This is animal imagery. This is seen mostly in McTeague. While he has Trina etherized in his chair, on page 27 it reads “Suddenly the animal in the man stirred and woke; the evil instincts that in him were so close to the surface leaped to life, shouting and clamoring.” This gives us an insight to what was brought out in McTeague by seeing Trina, a young and beautiful women. It also shows us many of the primal instincts that dwell in the oaf of a dentist. This can also be seen when McTeague was trying to get Trina to kiss him in the rail yard when she wont “Suddenly he took her in his enormous arms, crushing down her struggle with his immense strength.” This does not sound like the work of a human man. This sounds like it could be the work of a beast of burden, or some other massive creature. In fact throughout this novel McTeague is refered to many times as an ox (“McTeague crashed down upon him like the collapse of a felled ox.”) and in one case even as a hungry swine (“McTeague ate for the sake of eating, without choice; everything within reach of his hands found its way into his enormous mouth.”) All of these images give us a better understanding into the mind of McTeague. They help us to see how he thinks, and they help us interpret what he feels. All of themes in McTeague, Social Darwinism stands out the most. This can be seen in all parts of the novel, and especially in the closing sequence.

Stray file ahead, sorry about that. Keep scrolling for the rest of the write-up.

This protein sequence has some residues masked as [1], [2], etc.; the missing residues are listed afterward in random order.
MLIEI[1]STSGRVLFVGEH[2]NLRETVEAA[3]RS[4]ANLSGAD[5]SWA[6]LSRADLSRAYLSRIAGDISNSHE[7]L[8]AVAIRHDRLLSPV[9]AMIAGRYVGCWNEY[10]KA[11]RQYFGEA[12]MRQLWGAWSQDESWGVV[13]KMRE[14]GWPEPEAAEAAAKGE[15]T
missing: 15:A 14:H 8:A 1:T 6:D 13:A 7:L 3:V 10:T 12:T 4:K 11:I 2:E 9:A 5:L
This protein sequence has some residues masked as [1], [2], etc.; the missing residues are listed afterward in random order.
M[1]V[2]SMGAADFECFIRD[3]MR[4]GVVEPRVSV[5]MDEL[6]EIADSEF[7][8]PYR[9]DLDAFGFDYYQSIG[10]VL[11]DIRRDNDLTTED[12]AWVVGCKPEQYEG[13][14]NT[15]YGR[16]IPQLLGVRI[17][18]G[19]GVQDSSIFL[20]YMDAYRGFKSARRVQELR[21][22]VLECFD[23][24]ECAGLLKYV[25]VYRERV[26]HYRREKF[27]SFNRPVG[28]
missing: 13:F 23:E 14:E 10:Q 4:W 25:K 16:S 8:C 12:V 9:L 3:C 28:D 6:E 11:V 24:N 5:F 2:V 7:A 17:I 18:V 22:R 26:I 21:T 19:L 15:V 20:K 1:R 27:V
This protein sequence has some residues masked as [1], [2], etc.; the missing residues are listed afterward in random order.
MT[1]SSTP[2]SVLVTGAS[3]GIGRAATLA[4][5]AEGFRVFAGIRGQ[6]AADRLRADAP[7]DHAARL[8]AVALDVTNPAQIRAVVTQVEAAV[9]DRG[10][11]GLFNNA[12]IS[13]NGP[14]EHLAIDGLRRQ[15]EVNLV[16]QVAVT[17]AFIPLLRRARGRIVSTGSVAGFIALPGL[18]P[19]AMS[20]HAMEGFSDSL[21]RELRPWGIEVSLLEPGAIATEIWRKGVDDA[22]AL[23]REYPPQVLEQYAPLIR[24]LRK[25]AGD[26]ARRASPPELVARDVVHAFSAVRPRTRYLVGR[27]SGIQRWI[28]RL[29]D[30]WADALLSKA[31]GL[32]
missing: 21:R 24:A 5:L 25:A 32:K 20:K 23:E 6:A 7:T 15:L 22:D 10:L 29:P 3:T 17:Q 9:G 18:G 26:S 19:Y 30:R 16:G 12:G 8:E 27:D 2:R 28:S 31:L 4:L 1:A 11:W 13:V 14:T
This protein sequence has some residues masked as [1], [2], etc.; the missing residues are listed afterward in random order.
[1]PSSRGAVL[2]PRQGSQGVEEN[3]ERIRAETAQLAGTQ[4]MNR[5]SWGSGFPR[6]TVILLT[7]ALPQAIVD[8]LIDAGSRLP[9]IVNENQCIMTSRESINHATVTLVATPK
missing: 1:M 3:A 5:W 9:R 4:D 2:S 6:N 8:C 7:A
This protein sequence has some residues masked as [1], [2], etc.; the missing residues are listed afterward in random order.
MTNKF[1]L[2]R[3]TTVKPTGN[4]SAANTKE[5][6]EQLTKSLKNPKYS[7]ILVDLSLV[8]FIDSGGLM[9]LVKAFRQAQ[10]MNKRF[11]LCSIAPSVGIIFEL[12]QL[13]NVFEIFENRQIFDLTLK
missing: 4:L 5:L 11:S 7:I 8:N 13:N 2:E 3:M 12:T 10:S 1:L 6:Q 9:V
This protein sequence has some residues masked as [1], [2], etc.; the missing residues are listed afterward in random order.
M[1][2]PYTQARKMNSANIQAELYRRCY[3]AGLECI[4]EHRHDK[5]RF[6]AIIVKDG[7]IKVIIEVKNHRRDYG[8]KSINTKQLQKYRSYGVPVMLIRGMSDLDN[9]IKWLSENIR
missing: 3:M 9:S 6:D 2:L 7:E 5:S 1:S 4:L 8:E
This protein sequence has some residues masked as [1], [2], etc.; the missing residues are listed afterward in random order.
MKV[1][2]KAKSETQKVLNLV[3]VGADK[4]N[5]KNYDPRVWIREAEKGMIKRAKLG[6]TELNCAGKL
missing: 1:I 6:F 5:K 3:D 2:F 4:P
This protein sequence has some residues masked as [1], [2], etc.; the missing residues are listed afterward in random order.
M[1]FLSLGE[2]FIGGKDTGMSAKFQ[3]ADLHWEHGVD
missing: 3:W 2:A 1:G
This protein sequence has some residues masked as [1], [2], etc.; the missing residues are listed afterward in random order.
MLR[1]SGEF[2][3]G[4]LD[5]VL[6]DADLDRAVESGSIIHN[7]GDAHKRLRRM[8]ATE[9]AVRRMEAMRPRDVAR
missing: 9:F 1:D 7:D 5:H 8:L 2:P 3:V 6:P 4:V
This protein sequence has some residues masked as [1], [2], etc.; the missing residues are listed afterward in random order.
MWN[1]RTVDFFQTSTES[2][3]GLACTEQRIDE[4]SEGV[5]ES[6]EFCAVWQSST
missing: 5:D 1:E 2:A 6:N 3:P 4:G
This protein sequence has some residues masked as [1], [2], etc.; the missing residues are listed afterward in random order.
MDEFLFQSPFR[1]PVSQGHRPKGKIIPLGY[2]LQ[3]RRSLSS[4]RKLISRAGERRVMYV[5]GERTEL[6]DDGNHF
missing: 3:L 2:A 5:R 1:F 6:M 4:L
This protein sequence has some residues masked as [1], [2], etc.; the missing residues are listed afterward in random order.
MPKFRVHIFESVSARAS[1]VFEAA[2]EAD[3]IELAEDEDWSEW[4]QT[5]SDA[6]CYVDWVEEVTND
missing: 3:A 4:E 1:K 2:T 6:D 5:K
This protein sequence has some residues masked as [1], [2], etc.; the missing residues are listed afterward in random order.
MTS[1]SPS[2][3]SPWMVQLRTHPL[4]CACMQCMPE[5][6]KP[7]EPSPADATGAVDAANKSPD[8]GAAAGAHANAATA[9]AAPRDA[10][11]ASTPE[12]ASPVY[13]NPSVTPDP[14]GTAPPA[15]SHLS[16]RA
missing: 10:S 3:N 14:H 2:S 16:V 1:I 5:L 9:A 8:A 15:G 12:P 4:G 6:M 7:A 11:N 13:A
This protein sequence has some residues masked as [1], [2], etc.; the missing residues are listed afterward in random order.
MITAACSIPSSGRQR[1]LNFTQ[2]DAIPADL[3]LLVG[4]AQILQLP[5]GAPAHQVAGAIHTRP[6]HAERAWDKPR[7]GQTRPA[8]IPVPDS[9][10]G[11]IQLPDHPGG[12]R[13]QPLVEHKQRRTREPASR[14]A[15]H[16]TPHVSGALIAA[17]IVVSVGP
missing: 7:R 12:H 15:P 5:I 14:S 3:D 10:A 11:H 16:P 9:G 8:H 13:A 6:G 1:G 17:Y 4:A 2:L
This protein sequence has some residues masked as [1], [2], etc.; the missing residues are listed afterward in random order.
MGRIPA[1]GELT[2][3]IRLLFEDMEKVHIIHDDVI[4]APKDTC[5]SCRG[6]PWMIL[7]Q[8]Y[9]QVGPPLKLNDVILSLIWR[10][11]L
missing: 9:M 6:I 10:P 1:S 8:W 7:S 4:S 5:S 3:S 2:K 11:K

The whole flow of the events can be interpreted using natural selection . All of the relationships seem to follow the same pattern. The first half of the story shows how the different characters came together. It shows how Marcus and McTeague become friends, how Trina and McTeague, Maria and Zerkow tie the knot. Now is when we really start to see natural selection. Zerkow killed Maria, then he killed himself. McTeague kills Trina, then Marcus hunts down McTeague to avenge Trina. The fight in the desert, and McTeague ends up killing him, then dying himself, possibly of dehydration or starvation. This shows a clear pattern of the survival of the strongest. In the end the only thing that remains is the desert, the strongest of all the elements in this mix. In conclusion Norris uses all of the above elements to paint a picture of what the world was like during this time. He gives us in great detail events that could have possibly occurred during this time. He used all of the above elements to try and show us realistically what the world was like.
- Jason Resputini, “The McTeague page,” Http://www.merkan.com/~Jason/McTeague, Revised August 29, 1995 ed.: 1.
- Thomas k. Dean, “The Flight of McTeagues song bird.” Literature/Film Quarterly volume 18, Number 2 (1990): 20.
- Richard D. Alexander, Darwinism and Human Afairs (New York, NY: Random House, 1979) 213.